A Peekaboo Moments Data Breach Exposes Baby Photos and Videos

Peekaboo Moments Data Leak

When security specialists tell you that anyone can fall victim to a data breach, they are not exaggerating with the hope of putting everyone in a state of unnecessary panic. Dan Ehrlich from a security consultancy company called Twelve Security recently discovered a rather large database, which showed that you don't even need to know how to use an electronic device to have your privacy compromised.

The database in question was hosted on servers owned by Alibaba Cloud, and it held about 100GB of information collected between March 2019 and January 2020. There was quite a lot to be worried about, but Ehrlich was especially concerned when he found links that led to what looked like photos and videos of babies. After a short investigation, he realized that the data was leaking from Peekaboo Moments – a mobile app that helps parents keep track of their children's growth.

Peekaboo Moments exposes tons of personal data

Ehrlich got in touch with Information Security Media Group's Jeremy Kirk, who tried to help with the responsible disclosure of the incident. The two poked through the exposed database and found out that it contained over 70 million log files, which, in addition to links to photos and videos, held all sorts of personal information that belonged to both parents and infants. The email addresses associated with "at least" 800 thousand Peekaboo Moments accounts were found in the data, and so were the API keys which let users connect the app to their Facebook profiles. Armed with this information, a hacker could access information shared on Mark Zuckerberg's social network, and the attack was made even easier because Peekaboo Moments exposed some of its own API keys.

The logs also contained usage stats and a worrying amount of information related to babies all around the world. In addition to photos and videos, the database leaked the newborns' dates of birth as well as information about their weight and height. GPS data was also leaked, which would have allowed attackers to pinpoint children's precise location.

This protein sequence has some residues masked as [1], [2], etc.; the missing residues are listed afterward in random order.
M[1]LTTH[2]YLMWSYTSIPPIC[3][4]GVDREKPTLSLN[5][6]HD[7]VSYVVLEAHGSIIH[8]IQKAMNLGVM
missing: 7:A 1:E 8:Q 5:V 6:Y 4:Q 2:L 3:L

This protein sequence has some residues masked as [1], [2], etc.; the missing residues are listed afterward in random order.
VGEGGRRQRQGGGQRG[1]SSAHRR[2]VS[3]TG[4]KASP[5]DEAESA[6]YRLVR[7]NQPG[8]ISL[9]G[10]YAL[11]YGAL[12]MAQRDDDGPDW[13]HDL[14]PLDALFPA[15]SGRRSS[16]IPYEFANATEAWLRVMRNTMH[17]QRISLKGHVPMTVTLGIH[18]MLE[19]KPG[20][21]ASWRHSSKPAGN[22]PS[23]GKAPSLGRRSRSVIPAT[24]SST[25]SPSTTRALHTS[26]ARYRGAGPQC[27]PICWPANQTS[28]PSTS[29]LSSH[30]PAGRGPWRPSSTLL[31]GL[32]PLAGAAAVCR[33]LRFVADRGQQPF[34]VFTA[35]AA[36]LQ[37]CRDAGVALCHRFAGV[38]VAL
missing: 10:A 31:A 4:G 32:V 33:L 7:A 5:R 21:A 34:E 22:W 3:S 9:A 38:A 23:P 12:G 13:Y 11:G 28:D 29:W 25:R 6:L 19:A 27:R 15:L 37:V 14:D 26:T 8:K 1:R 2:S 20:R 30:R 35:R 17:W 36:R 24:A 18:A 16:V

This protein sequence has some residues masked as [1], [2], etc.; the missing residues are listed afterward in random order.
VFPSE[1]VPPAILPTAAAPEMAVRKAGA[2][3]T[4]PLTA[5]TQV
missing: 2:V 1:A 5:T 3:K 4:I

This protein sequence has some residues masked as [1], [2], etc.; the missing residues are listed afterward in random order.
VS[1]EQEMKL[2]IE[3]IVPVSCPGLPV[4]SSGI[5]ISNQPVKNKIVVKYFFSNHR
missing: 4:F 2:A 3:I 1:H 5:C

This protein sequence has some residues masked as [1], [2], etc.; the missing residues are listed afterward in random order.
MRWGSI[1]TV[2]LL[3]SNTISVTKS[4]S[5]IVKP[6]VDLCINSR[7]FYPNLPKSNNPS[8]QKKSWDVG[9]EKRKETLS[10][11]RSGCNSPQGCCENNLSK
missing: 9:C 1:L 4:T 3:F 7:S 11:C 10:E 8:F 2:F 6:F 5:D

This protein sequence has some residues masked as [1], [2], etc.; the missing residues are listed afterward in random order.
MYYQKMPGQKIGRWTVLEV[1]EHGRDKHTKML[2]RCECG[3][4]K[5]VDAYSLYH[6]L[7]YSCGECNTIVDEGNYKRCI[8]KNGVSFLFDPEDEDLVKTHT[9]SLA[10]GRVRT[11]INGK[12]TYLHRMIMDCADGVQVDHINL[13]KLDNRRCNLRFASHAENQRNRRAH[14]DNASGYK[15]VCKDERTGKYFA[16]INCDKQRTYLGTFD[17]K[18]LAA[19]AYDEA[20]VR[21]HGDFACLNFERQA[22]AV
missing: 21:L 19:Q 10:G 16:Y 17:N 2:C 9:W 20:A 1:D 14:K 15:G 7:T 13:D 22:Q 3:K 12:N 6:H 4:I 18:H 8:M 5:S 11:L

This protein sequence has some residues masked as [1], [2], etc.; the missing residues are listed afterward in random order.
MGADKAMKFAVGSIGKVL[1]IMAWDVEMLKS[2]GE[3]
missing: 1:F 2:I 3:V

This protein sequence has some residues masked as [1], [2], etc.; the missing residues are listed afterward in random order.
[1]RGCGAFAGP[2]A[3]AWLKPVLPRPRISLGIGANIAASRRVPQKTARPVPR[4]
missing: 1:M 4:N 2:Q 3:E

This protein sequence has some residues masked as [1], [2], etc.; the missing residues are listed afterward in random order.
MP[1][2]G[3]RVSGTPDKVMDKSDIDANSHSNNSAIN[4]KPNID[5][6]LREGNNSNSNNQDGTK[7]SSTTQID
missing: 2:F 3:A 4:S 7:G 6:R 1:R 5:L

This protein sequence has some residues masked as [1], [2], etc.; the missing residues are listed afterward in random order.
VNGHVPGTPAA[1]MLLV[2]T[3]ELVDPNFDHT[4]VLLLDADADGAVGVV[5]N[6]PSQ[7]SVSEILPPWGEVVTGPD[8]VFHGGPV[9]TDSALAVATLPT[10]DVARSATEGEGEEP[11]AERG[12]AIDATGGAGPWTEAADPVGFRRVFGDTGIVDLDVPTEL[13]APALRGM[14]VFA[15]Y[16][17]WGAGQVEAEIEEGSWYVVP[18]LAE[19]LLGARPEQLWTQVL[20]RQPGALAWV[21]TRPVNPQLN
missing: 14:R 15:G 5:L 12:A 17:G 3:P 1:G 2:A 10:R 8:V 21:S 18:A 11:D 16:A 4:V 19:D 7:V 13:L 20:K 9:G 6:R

How did Peekaboo Moments end up in this mess?

If you read through the marketing material on Peekaboo Moments' Google Play page, you'll be left with the impression that Bithouse, Inc., the app's developer, is fully aware of how important it is to keep users' data private. The facts, however, suggest otherwise.

The leaked information was put on an unprotected Elasticsearch server that was accessible to anyone with a browser and an internet connection. Bithouse is far from the only company that has made this mistake, but the fact that there are many other offenders can't really serve as a blame-mitigating factor, especially when you know that the security of infants' is on the cards. According to Dan Ehrlich, the misconfigured database is just the tip of the iceberg.

He told Information Security Media Group that "everything" about the app is "bizarrely done and grossly insecure." Ehrlich didn't go into too many details, but we're pretty sure that at least some of his criticism has something to do with the fact that by default, Peekaboo Moments' official website (complete with a login form on the homepage) loads under HTTP rather than HTTPS.

Speaking of the app's website, if you go to it, you'll find an announcement regarding the data leak written by Jason Liu, Peekaboo Moments' CEO. According to the statement, the leak was caused by a misconfigured logging server that held "a very small portion" of users' data. Liu apologized for the breach, promised that his company will try to do better from now on, and tried to convince everybody that apart from Ehrlich and Kirk, no outside people have accessed the database. Apparently, the links to children's photos and videos are no longer active because Bithouse secured the leaky database "shortly" after it received the first report.

Jeremy Kirk's version of events is a little bit different. Information Security Media Group's report says that multiple attempts to get in touch with Jason Liu and his company ended up unsuccessful. According to Kirk, it wasn't until several hours after the story went out that Bithouse returned an email to say that the server is secure.

Whatever the case, Peekaboo Moments' data leak can serve as proof that cybersecurity incidents can affect even the most innocent and vulnerable members of our society. This particular breach should probably be kept in mind the next time you're wondering which app you should use to share photos of your child.

January 22, 2020

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